There is a prospect of success in European geopolitics, however, determination and political will are prerequisites for it. Today, the EU has basically two real geopolitical and political rivals, namely Russia and China. These rivals act determinedly and ignore the principles of freedom and democracy. They’re ready to cooperate with anyone, even with the most odious regimes in Africa and Asia. The European Union has a considerable economic potential, but if this isn’t put into practice through concrete geopolitical, i.e. not only economic, projects for the foreseeable future, the EU may find itself in a kind of geopolitical isolation and lose any initiative on the international scene. Thus it will shut itself away in the existent framework of 27 member states.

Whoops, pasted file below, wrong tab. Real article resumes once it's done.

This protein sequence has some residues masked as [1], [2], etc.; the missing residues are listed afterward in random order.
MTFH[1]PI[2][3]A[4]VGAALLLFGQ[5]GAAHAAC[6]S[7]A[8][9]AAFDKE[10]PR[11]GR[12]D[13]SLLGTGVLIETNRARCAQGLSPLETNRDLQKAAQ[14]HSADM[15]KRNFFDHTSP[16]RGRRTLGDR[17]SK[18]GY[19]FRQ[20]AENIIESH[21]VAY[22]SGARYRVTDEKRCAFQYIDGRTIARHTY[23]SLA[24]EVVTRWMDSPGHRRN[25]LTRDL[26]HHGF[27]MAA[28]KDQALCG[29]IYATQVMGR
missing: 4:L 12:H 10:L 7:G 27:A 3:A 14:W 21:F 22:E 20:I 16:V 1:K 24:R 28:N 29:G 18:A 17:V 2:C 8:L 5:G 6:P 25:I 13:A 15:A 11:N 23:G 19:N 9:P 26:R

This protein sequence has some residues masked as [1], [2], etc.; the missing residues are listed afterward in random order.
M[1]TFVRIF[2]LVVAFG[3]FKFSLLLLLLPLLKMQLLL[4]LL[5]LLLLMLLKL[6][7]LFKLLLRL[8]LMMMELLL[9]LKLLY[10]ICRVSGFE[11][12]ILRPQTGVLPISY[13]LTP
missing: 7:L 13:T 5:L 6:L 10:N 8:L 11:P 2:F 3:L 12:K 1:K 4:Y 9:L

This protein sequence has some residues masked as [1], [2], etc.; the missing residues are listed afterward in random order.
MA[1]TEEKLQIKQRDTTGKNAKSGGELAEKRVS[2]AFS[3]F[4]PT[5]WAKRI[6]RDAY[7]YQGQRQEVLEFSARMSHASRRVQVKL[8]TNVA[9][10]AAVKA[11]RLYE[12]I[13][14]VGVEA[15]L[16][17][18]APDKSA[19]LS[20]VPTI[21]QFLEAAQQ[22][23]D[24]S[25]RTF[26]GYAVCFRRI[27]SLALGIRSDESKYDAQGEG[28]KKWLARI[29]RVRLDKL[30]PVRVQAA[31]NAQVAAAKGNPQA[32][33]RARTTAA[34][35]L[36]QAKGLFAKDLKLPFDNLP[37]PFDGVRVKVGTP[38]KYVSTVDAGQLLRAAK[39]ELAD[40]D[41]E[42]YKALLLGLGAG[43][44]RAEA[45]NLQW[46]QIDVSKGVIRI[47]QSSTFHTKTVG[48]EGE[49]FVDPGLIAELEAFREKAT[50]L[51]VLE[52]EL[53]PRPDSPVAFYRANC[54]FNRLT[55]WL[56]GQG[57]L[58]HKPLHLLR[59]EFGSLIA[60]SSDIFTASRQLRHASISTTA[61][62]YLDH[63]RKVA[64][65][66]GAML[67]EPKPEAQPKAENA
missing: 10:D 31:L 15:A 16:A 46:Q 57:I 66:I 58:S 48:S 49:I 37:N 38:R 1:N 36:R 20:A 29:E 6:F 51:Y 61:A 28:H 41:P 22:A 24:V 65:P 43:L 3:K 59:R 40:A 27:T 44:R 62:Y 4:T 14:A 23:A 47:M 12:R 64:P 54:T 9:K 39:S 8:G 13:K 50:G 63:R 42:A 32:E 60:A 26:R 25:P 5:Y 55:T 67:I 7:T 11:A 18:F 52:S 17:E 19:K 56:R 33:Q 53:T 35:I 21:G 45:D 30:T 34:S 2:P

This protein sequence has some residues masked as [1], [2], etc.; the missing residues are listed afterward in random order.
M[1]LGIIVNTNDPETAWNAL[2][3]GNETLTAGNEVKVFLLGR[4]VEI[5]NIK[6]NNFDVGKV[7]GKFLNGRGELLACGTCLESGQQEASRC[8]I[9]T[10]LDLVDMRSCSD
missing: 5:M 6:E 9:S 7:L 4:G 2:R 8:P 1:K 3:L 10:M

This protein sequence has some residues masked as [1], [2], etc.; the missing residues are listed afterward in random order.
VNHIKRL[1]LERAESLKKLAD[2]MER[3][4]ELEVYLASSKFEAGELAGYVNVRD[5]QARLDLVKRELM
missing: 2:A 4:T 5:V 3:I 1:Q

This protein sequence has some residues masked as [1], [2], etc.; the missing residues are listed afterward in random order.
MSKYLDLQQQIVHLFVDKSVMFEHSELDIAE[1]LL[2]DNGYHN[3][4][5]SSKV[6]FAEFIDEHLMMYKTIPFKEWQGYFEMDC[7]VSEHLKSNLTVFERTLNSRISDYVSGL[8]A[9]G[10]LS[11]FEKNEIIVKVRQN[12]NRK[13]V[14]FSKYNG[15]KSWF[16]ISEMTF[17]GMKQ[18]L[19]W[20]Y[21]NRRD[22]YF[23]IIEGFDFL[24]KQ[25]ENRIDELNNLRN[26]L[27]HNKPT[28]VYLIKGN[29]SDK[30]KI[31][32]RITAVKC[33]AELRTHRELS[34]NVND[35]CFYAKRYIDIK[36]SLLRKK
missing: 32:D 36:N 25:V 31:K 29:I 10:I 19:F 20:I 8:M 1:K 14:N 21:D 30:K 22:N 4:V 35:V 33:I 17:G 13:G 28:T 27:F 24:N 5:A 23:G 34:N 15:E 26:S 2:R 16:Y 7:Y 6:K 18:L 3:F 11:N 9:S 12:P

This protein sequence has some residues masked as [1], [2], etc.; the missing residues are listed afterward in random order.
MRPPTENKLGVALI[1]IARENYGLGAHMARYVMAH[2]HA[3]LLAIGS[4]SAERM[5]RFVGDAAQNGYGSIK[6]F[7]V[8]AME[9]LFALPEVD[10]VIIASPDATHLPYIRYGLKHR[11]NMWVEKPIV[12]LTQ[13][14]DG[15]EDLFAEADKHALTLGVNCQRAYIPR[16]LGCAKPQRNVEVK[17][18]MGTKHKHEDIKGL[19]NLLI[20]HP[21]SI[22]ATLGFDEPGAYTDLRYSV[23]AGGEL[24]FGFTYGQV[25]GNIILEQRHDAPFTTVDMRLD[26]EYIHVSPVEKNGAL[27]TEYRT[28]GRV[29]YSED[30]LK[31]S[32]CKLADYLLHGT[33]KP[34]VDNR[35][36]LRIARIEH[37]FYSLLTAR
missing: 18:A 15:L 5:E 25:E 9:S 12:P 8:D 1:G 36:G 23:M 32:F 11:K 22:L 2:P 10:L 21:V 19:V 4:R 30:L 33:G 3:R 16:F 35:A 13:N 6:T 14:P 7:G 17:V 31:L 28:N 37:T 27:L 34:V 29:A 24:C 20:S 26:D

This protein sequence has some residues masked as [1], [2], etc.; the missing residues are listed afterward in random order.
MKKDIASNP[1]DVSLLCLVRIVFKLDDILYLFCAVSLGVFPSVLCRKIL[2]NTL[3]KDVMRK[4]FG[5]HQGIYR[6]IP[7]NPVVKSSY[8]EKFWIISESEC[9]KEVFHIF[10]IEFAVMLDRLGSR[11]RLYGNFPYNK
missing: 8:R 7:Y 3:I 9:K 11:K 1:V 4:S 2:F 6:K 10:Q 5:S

1) Ratzel, Friedrich: Politische Geographie. 1887, Einleitung.
2) The Geopolitics of the European Union Bilderberg Conference (Stresa, 3-6 July 2004))
3) Brzezinski, Zbigniew: The Geostrategic Triad: living with China, Europe, and Russia.
4) Geopolitics of EU energy supply.
5) Why energy must be at the core of EU security thinking.
6) Nekrašas, Evaldas: Lithuanian Foreign Policy: Concepts, Achievements and Predicaments. Lithuanian Foreign Policy Review, 2004, № 1-2, р. – 34.